The Whitey Bulger Murders: The Elimination of John McIntyre. 3 0f 4

mWe know from his own mouth that Pat Nee is capable of murdering people. He was a member of the Mullen gang in South Boston . He was born in Ireland, reared in South Boston, and served in Vietnam. He wrote a book with two co-authors called “A Criminal and An Irishman” which was published in 2006 while Whitey was on the lam. It was full of omissions and lies but not totally.

There was a kernel of truth in it. For instance in 1969 Pat’s brother Peter was shot in the head by another guy from South Boston Kevin Daley. Pat said it happened after an argument in a bar. He said: Daley was shooting “randomly and continuously.” Others have said it was a case of mistaken identity – the shooter was out to hit Pat and mistook his brother for him.

Pat decided it was his job to revenge his brother’s death. He waited for him. He tells how when he called out to him as he got out of his car. Nee then says he “smiled when [Kevin] understood what was happening.”  He told how Kevin had a look of fear and started to run. He said he squeezed the trigger on the .38 twice which brought Kevin down onto the pavement. He goes on to say: “I walked slowly over to him. With no hesitation, I squeezed out two more shots, one above the heart and one below. . . . I kicked him in the face; I can still hear Kevins’s teeth shattering on the end of my boot.” He stood over him and spit. Kevin would survive the attack and refuse to identify Pat as the person who shot him.

Do you have any doubt Pat Nee was capable of murdering someone?

Pat Nee also wrote: “You just can’t kill for the sake of killing – there has to be a good reason.”  He gave three good reasons for trying to murder Kevin: his brother’s death, his mother’s grief, and his father’s grief.

Nee certainly had a good reason to murder McIntyre. He would eliminate a rat in Murray’s organization and be able keep his freedom by preventing McIntyre implicating him in the Valhalla matters.

Nee told how his gang the Mullens entered into a gang war with the Killeens in South Boston saying the Mullens were tough guys with their fists or a baseball bat but “it’s another [thing] to use guns.  It takes a certain type of personality to squeeze a round into a man’s chest or head and watch his tissue explode in front of your face. Not many guys have that ability.” From what he has already told us we know that he has it.

Paulie McGonagle and Pat Nee were both leaders of the Mullens. Nee tells how Donald, the brother of Paulie McGonagle, was mistakenly murdered by Billy O’Sullivan a gunman for the Killeens. O’Sullivan thought Donnie was Paulie.

Pat Nee writes that Paulie waited outside O’Sullivan’s house one night by himself. He said he gunned him down. Pat Nee, removes himself from the scene, by writing, “this story is only what I was I’ve been told. Paulie gave me all these details. I have no idea if its bullshit . . . . ‘  Of course he knew it was bullshit. It was his.

O’Sullivan’s neighbors saw at least three guys chasing Billy O’Sullivan down the street as he fled. He tripped and fell. One of the men went over, like Pat Nee did to Kevin, and pumped a few in him as he was lying on the ground. Paulie wasn’t by himself. He was with a guy who like Pat Nee had the ability to do that type of thing.

Pat Nee protests too much. Like with the McIntyre murder he conveniently removes himself from a scene where one of the shooters acted exactly like he had shown himself capable of doing.

Nee also tells how he saw Whitey looking in his apartment window. He picked up his .45 caliber pistol but then exchanged it for his 30.06 rifle in an attempt to kill Whitey. He also will write that two guys who were dead at the time he was writing, Jimmy Manville and Tommy King, murdered Donald Killeen at his Framingham home in May 1973. He moves himself away from that.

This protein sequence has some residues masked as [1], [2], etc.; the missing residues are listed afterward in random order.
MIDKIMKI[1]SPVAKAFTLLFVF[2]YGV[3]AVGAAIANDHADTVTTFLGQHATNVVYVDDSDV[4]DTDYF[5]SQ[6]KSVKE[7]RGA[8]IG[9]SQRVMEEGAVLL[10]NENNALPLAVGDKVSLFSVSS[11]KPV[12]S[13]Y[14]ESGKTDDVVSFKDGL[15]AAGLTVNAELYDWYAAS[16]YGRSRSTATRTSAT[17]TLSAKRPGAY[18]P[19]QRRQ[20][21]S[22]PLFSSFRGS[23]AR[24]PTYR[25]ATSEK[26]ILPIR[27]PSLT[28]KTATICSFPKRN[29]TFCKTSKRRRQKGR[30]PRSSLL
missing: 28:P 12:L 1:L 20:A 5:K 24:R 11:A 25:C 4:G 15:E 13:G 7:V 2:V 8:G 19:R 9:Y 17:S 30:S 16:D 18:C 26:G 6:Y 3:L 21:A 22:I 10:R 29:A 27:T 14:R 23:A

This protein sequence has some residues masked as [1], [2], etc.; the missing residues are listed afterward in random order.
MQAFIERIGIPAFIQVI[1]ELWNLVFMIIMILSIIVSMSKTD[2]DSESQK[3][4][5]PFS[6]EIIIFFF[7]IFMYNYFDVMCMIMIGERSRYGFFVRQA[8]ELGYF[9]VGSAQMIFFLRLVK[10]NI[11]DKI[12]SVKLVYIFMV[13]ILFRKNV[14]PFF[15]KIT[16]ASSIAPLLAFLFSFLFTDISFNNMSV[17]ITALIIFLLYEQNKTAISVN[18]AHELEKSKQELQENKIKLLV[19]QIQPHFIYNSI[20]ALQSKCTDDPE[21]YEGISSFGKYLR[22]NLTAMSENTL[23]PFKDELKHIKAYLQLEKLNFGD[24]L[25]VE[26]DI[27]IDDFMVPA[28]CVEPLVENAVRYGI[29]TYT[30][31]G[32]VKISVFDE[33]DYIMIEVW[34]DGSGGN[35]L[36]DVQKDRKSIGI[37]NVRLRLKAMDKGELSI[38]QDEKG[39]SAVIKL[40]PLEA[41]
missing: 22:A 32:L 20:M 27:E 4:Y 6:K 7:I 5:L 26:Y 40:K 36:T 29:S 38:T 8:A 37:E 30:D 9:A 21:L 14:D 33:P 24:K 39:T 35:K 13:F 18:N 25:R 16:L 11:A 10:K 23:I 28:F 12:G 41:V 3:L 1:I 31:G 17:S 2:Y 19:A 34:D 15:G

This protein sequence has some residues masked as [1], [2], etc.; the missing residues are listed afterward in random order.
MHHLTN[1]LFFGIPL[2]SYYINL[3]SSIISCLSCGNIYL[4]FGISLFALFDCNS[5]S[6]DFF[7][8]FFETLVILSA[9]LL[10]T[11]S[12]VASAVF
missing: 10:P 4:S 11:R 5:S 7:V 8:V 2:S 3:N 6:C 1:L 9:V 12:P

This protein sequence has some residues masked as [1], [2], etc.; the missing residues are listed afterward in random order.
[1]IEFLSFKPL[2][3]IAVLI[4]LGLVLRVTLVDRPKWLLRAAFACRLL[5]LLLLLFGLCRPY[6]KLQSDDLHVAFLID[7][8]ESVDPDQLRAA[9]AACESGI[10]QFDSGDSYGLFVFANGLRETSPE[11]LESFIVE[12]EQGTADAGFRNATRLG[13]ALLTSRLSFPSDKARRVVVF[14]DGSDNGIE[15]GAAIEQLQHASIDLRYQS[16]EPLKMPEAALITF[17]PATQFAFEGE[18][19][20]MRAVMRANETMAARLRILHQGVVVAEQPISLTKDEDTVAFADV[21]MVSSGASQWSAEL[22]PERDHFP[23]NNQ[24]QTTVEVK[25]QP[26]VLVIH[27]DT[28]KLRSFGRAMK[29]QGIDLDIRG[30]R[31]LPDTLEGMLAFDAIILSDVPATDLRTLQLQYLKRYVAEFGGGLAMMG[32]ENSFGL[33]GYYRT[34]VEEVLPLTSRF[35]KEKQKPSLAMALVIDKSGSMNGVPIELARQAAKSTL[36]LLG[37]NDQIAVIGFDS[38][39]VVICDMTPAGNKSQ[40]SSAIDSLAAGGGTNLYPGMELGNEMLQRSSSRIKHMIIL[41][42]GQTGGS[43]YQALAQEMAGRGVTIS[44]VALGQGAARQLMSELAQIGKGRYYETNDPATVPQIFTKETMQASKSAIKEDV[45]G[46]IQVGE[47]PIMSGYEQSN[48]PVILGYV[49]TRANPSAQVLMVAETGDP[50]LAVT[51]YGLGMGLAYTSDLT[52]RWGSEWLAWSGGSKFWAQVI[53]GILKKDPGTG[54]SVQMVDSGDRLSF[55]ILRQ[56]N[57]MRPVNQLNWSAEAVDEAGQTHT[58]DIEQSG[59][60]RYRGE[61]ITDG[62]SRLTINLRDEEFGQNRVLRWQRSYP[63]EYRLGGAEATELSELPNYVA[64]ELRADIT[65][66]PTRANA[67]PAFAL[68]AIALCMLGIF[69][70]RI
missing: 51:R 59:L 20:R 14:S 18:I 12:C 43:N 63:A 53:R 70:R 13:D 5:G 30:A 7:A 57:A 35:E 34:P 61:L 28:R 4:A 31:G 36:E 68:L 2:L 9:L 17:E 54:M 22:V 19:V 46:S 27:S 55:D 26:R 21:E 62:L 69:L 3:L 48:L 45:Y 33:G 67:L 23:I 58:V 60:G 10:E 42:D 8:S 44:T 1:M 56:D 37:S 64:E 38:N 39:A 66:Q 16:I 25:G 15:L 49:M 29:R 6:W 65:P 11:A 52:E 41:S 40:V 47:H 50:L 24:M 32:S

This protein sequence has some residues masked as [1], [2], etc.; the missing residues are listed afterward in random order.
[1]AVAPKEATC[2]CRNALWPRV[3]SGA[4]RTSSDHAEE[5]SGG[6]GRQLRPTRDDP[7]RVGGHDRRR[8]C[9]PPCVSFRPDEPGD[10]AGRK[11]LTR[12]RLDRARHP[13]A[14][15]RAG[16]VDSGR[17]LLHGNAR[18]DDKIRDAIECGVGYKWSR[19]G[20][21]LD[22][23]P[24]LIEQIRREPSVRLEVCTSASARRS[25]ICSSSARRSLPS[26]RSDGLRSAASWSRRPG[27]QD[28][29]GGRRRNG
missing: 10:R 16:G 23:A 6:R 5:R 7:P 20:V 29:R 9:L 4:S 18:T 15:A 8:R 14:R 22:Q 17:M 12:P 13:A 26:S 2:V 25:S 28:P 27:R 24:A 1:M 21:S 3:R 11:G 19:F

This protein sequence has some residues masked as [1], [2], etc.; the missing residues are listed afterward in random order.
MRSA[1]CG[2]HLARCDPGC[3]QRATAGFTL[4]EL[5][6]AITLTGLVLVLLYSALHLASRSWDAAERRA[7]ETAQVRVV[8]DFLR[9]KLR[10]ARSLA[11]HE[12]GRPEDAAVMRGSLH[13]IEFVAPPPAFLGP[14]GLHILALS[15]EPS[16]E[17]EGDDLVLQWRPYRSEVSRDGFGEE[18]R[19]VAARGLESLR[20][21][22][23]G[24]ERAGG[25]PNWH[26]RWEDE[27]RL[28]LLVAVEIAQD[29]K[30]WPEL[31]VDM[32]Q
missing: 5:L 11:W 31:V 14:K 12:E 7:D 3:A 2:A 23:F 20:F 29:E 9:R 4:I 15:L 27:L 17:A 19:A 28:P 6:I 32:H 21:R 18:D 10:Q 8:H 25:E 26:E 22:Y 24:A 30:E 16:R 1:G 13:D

5 thoughts on “The Whitey Bulger Murders: The Elimination of John McIntyre. 3 0f 4

  1. Matt
    Any theory as to why McIntyre was not placed into Witness Protection program after spilling the beans on everyone. How could law enforcement hear McIntyre disclose so much sensitive information and not think his life would be in danger? Puzzling part of the story for me.

  2. Excellent analysis. It shows how totally dishonest the DOJ, FBI, DEA and State Police were. They had to know Flemmi, Weeks, Salemme, Nee and Martorano were manufacturing stories yet they swallowed those bogus yarns. The North Korean media has more integrity and curiosity than what passes for the press in Boston. The courts in Russia are more honest than the Federal Court in Boston. No one questioned the obvious falsehoods disseminated by the FBI surrounding the Boston Marathon bombing. Innocents are imprisoned and serial killers are freed. What a system.

  3. the question is does Matt
    appreciate how bad the Criminal Justice System
    Crime Family is, Horatio?

    in other news

    Meryl Nass MD is a friend in Maine.
    I met her by inviting her to a meeting of activists
    who had their homes burnt down by the FBI.
    Other people attending the meeting included
    Earth First member Mike Vernon, attorney
    activist Russ Christensen, author Mitch Lansky.

    Unable to attend were Abby Shahn, daughter of
    artist Ben Shahn ,activist /Green Party candidate for Governor Nancy Oden.

    http://anthraxvaccine.blogspot.com/2016/06/why-did-does-lawrence-livermore.html

    Here is an article just posted by Dr. Nass.

    Thursday, June 2, 2016
    Why did the DOE’s Lawrence Livermore National Lab produce a 2015 study suggesting that anthrax was NOT used as a bioweapon in Rhodesia’s civil war?

    Rhodesia is no more, having been renamed Zimbabwe after it became a majority-ruled black nation in 1980. Rhodesia was a British territory before 1965, when the 5% white minority seized control to preclude Britain granting majority rule.  A civil war ensued, with the two sides divided by race.  By the war’s end in 1980, the black “guerrilla” “terrorist” “communist” side had been attacked with chemical and biological weapons including organophosphate “nerve gas,” rat poison, cholera, anthrax and arguably other chem-bio agents.